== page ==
Why BVLOS Is So Important

But why should we care about being able to fly BVLOS?

Because it could open up new drone applications and significantly expand existing ones. If flying BVLOS became normalized, several industries that currently use drones in a fairly minor capacity might suddenly adopt them at a much larger scale.

Photo credit: Vantis

Although a handful of applications have been developed that use drones to actually do a job, like dropping seeds to plant trees or dropping water to fight fires, the most common use for drones is data collection.

For inspections, drones typically use cameras to collect visual data so that inspectors can review it to assess the condition of industrial assets, looking for potential flaws and defects that may require maintenance.

For agriculture, drones can be equipped with multispectral cameras to calculate the vegetation index of crops in order to determine their health. And for land surveying, a drone can be equipped with a LiDAR sensor to create an accurate 3D map of an area.

More and more sensors are being developed for drones all the time, and more and more use cases are being found for existing sensors.

But drone adoption has flagged in many industries because all this data collection is limited to the physical location of the pilot.

If a drone could fly longer distances on automated data collection routes, there could be a huge potential benefit for the inspection of pipelines, railways, powerlines, and other sprawling infrastructure, as well as for the management of vast fields of crops in agriculture.

We’re seeing incremental steps that are already making a difference. We’ve been able to demonstrate operations with precision agriculture flying at 15,000 feet doing 10,000 plus acres an hour. With the IPP program, and now the Beyond program, we are able to put this system in place with the support of our state.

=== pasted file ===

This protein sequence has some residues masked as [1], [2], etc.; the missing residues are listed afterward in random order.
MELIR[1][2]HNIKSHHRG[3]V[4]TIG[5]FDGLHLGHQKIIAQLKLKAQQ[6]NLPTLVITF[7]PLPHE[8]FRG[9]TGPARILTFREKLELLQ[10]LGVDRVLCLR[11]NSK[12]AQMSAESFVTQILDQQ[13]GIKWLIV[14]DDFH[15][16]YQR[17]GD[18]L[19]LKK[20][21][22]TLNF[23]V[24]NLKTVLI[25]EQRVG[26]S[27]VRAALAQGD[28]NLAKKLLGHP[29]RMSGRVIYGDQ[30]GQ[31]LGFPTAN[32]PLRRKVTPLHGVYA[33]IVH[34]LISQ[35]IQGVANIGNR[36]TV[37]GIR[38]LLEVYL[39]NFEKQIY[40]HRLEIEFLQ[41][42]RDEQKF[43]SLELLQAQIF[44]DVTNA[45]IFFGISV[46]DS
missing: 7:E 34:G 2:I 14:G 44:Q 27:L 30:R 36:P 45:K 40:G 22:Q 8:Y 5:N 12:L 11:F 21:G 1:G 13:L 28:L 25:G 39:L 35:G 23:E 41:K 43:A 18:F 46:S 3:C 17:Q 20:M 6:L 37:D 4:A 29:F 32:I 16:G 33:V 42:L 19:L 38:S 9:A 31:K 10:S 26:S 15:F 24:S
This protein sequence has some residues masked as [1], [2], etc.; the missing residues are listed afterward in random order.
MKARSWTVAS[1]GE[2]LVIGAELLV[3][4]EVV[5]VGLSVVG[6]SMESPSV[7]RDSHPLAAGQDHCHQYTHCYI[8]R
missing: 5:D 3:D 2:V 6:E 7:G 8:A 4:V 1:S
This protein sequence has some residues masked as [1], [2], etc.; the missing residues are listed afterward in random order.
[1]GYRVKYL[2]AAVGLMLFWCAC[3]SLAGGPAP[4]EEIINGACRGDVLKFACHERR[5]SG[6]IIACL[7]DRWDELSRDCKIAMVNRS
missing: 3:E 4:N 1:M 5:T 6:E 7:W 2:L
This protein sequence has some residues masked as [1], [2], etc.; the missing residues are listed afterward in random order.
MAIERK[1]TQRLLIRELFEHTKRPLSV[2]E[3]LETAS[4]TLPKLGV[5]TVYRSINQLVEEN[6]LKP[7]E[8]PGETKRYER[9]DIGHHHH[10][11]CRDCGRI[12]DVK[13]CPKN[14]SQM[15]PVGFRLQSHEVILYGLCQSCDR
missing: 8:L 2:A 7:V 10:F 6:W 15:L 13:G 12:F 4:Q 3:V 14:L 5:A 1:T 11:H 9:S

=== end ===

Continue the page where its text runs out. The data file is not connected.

– Nick Flom, Executive Director of the Northern Plains UAS Test Site

Drone delivery is another obvious application that would benefit from the ability to fly BVLOS, as is security, which could use automated flights to collect visual data around the perimeter of a factory or in other sensitive areas.

And this is why BVLOS is so important.

If industries can fly beyond the pilot’s visual line of sight, their ability to collect the data they need to do their work will skyrocket—and so will drone adoption, according to many in the industry.

Right now, the process to get BVLOS approval is complicated and expensive, and not at all scalable. But if a network like Vantis can make flying BVLOS commonplace, the entire drone industry could be transformed, as could the industries that benefit from drones.

While it’s easy to get carried away daydreaming about the great things that BVLOS may someday bring about in the industry, the reality is that the Vantis network is real and is making significant strides towards its goal.

And if things stay on track with testing, we may soon see regular BVLOS operations begin throughout the state of North Dakota.

Excited for the Vantis network to go live? Share your thoughts in this thread on the UAV Coach community forum.